TEACHERS, COUNSELORS, AND FRIENDS CREDIT WILLIAM DURBIN’S PARENTS FOR HIS AMAZING ACCOMPLISHMENTS
William recites years of baseball stats without hesitation; he’s a whiz with computers, an avid reader, and his knowledge of facts and trivia is astounding. He graduated in May from Lone Oak High School with a gold honors cord around his neck. Yet every-day tasks and activities that are routine for most teenagers can be daunting for him. Diagnosed with autism at age three, William Durbin has overcome challenges that most students never have to face. William’s parents, John and Rudina Durbin, knew there was something unusual about William from an early age.
“Being our third child, we could see that he was different,” says Rudina. “There was no eye contact, and he spoke in
single words; there was no reciprocal speech.” Autism is generally defined as a neural development disorder, characterized
by impaired social interaction and communication and by restricted and repetitive behavior, all of which begin before
a child is three years old. The Durbins received William’s diagnosis of autism in 1995, and at that time, there was little information available on the subject. “When William was diagnosed, there was nothing in the library,” explains Rudina. “You typed in ‘autism’ and maybe one book came up.”
Rudina and John set out to change that. They worked with the United Way and an Autism Support Group to get books and DVDs on the subject of autism in the McCracken County Public Library so information would be available for others. They researched autism and shared information with William’s teachers, and they worked tirelessly with William.
“William’s success is due to Rudina,” says Terri Wehmeyer, who was William’s caseload manager throughout his four years at Lone Oak High School. “It’s about family involvement.” In explaining William’s accomplishments, Rudina refers to the saying, “It takes a village.” She praises his teachers, aides, and specialists, including those at Hendron-Lone Oak Elementary, Lone Oak Middle and High schools, and at the Paducah Area Technology Center, where William took computer classes and hopes to continue studying towards CISCO certification.
In addition to his school curriculum, William took piano lessons for years from Ms. Retta Folsom. She watched him grow from a young child into a young man. At first not knowing how William would fare in piano lessons, Ms. Retta and Rudina decided to give it a try and see what would happen. William excelled. “The discipline and self-esteem he gained from piano were very good for him,” says Rudina. “He could be having a terrible week, but he’d go to piano and have a wonderful piano lesson.”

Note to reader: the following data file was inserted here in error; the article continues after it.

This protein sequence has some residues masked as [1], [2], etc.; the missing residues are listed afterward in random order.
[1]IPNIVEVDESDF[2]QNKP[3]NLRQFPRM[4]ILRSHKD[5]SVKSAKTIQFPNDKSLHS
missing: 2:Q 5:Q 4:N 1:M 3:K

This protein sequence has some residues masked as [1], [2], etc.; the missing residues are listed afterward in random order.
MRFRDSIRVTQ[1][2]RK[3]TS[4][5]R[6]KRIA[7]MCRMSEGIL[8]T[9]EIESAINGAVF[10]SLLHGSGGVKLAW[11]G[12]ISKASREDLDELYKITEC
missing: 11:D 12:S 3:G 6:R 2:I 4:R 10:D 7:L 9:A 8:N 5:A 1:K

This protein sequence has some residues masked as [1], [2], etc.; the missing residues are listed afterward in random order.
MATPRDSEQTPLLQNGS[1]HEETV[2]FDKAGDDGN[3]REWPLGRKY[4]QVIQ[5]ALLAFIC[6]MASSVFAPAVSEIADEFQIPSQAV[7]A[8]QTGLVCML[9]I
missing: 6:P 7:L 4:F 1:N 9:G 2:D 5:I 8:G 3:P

His teachers and parents agree there were challenges along the way, but by working together, they were able to help William overcome many stumbling blocks and continue to progress. “We went through growing pains together,” says Terri.
Unlike many children with autism, William doesn’t retreat from social interaction. “He’s always been very social, so we put him with other kids every chance we could. William doesn’t have the communication barriers that many kids with autism have,” explains Rebecca Pope, who served as William’s resource teacher in the later elementary grades and helped him transition to middle school. “Where many students (with autism) pull away, William pushed forward.”
Lorie Fick, William’s early elementary teacher at Hendron-Lone Oak, says it’s rewarding to see how far William has come. “It’s gratifying to think we had a part in William getting where he is today.”
The exact course of William’s future is uncertain, but the hope is that “he can live independently, and that he can have a job and a bank account,” says Rudina. “He needs to be self-sufficient.”
Those who have worked closely with William are confident of his success. “William is a blessing,” says Terri. “He changes your life. He shows how people with a disability can be just fine in life.”